On December 26, 2006, defendant made two more telephone calls to the victim, who again told him that he was violating the order of protection and that she wanted to be left alone. More disturbingly, when the victim arrived at work that same night, defendant ran up to her car and began screaming and pounding on the driver's side window, demanding to know how she could "do this to" him. It was dark outside at the time, and defendant was wearing dark clothes and a dark hat. The victim called 911 on her cell phone and frantically shouted to a coworker for help, and defendant fled before police arrived.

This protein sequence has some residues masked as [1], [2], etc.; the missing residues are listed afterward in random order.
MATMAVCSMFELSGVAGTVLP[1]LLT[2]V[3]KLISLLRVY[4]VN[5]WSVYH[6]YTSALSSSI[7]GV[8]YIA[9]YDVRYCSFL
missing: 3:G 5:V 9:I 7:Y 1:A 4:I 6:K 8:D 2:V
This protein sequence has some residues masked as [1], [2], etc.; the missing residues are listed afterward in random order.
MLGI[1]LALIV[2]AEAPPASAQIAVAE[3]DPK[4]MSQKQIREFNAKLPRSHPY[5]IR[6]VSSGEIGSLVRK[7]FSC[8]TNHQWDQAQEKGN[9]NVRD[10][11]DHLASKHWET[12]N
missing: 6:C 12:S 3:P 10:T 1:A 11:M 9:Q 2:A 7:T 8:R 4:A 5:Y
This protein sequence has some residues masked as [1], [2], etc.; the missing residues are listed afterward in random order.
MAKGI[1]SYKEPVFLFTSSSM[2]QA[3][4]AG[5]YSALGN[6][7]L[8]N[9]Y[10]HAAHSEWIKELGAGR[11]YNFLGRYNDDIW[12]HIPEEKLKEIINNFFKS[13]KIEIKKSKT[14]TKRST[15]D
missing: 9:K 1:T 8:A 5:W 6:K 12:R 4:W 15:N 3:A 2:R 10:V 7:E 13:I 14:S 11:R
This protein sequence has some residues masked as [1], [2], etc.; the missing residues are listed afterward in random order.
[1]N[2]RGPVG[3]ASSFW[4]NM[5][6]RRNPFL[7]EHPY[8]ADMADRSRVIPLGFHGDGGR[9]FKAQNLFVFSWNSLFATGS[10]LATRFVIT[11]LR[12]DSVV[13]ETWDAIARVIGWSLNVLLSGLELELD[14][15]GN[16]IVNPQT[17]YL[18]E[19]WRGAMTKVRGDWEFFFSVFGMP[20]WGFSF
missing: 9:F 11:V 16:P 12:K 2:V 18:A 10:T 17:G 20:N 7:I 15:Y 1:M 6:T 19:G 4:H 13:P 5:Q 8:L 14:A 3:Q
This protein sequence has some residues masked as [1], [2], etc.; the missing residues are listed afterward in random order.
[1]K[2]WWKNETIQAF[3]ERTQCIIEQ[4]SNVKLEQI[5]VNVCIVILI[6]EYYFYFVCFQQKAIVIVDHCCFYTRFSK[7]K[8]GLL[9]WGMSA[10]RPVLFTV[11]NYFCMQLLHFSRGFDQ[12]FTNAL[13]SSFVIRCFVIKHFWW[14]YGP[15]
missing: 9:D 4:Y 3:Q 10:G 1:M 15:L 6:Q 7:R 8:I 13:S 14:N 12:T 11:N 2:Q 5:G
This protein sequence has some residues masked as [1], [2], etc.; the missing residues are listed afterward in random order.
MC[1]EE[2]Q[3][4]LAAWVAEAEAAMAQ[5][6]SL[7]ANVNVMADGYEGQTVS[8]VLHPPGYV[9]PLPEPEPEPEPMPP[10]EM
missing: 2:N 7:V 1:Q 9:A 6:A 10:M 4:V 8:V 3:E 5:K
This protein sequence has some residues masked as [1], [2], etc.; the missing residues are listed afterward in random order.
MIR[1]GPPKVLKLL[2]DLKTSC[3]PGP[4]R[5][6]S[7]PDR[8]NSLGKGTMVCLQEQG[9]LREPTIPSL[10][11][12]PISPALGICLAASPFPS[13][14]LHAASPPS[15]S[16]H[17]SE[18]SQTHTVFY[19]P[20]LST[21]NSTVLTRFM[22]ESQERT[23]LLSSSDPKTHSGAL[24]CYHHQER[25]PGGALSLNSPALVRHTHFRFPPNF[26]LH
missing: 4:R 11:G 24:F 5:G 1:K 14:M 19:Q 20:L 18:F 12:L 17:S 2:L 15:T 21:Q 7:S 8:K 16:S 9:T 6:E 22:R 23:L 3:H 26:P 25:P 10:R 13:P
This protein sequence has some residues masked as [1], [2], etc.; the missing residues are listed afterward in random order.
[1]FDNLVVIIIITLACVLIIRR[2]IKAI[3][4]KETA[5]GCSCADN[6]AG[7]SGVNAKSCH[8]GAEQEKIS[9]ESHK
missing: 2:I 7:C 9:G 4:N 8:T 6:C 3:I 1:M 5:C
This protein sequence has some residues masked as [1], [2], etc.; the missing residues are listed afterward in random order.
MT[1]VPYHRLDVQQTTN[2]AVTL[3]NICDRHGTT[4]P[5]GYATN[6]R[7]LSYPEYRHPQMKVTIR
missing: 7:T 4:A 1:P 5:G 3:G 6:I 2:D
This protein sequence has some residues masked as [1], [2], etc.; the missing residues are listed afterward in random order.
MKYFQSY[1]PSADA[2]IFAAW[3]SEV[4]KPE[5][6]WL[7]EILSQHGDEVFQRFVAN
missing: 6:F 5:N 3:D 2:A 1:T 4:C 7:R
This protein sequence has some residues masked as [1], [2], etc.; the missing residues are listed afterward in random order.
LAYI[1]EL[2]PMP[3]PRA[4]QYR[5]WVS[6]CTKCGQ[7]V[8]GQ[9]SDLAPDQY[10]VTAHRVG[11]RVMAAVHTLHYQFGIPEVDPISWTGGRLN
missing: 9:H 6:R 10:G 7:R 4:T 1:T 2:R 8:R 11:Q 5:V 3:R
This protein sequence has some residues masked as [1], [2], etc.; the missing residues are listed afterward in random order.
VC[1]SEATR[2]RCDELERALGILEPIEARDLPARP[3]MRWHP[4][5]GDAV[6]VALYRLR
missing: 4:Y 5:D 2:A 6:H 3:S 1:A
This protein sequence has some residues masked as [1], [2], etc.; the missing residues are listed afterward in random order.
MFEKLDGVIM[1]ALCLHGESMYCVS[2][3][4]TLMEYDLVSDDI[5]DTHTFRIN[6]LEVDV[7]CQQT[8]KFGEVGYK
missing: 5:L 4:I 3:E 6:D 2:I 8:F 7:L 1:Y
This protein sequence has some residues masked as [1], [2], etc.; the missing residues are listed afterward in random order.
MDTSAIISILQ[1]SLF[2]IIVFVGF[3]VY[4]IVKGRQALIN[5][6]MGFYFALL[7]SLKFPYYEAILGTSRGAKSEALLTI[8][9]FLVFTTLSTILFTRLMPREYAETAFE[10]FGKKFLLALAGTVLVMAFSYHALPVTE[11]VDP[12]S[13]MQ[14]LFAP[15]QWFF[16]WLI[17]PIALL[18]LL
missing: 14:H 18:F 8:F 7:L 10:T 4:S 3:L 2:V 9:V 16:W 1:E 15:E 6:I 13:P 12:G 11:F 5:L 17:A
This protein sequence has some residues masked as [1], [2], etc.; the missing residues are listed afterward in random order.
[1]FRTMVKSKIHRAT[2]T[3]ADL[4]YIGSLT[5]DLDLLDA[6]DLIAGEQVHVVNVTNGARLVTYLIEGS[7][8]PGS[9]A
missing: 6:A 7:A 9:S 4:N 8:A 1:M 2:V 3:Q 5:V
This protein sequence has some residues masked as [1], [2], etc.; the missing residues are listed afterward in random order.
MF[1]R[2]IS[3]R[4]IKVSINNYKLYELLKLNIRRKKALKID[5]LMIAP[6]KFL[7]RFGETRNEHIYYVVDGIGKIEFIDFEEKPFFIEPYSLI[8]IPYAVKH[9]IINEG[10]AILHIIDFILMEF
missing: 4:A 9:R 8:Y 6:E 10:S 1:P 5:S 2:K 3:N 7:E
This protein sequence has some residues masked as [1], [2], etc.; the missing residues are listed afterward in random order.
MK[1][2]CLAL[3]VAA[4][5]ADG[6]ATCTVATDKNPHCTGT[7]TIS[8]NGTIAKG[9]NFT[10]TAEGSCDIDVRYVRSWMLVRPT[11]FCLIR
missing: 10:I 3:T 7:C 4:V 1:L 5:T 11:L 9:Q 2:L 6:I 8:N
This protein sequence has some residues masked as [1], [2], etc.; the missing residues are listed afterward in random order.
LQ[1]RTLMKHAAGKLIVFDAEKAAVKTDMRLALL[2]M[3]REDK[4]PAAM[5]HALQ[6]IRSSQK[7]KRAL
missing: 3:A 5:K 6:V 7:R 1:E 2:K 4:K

A few days after that encounter, the victim entered a locked house into which she was planning to move and discovered various items allegedly left by defendant for her in the kitchen. Among other things, defendant had allegedly left a gift card purchased in the store where the victim worked—the same store at which he had pounded on her car window on December 26, 2006, as she arrived for work. Subsequently, a number of documents were discovered in defendant's residence that belonged to the victim or her family, and were obtained either from inside the victim's home and workplace or from the garbage outside of those locations. Defendant also had a list of the names, addresses and telephone numbers of the victim and her family members, as well as photographs of the victim in which her head had been cut out.